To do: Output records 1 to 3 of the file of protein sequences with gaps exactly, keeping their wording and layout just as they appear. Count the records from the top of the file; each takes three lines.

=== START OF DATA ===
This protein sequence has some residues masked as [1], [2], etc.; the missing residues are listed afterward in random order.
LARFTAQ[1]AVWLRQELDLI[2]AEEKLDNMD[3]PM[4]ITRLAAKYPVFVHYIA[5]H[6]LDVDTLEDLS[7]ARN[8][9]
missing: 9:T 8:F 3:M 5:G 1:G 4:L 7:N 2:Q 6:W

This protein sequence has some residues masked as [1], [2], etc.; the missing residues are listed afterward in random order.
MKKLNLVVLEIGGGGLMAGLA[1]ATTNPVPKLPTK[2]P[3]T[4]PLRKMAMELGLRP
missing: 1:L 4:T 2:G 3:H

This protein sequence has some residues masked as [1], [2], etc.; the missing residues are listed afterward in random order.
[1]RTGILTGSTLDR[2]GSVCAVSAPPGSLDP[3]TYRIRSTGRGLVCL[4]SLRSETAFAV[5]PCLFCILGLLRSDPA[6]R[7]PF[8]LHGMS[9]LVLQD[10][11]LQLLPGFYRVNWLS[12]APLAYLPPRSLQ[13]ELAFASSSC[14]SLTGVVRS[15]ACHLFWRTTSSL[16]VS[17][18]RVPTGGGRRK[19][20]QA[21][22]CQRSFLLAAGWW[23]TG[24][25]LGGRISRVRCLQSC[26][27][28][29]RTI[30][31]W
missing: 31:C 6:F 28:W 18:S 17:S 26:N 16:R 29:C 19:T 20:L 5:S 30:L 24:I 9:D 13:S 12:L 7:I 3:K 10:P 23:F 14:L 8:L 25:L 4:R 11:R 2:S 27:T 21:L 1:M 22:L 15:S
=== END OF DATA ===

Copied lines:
This protein sequence has some residues masked as [1], [2], etc.; the missing residues are listed afterward in random order.
LARFTAQ[1]AVWLRQELDLI[2]AEEKLDNMD[3]PM[4]ITRLAAKYPVFVHYIA[5]H[6]LDVDTLEDLS[7]ARN[8][9]
missing: 9:T 8:F 3:M 5:G 1:G 4:L 7:N 2:Q 6:W

This protein sequence has some residues masked as [1], [2], etc.; the missing residues are listed afterward in random order.
MKKLNLVVLEIGGGGLMAGLA[1]ATTNPVPKLPTK[2]P[3]T[4]PLRKMAMELGLRP
missing: 1:L 4:T 2:G 3:H

This protein sequence has some residues masked as [1], [2], etc.; the missing residues are listed afterward in random order.
[1]RTGILTGSTLDR[2]GSVCAVSAPPGSLDP[3]TYRIRSTGRGLVCL[4]SLRSETAFAV[5]PCLFCILGLLRSDPA[6]R[7]PF[8]LHGMS[9]LVLQD[10][11]LQLLPGFYRVNWLS[12]APLAYLPPRSLQ[13]ELAFASSSC[14]SLTGVVRS[15]ACHLFWRTTSSL[16]VS[17][18]RVPTGGGRRK[19][20]QA[21][22]CQRSFLLAAGWW[23]TG[24][25]LGGRISRVRCLQSC[26][27][28][29]RTI[30][31]W
missing: 31:C 6:F 28:W 18:S 17:S 26:N 16:R 29:C 19:T 20:L 5:S 30:L 24:I 9:D 13:S 12:L 7:I 3:K 10:P 23:F 14:L 8:L 25:L 4:R 11:R 2:S 27:T 21:L 1:M 22:L 15:S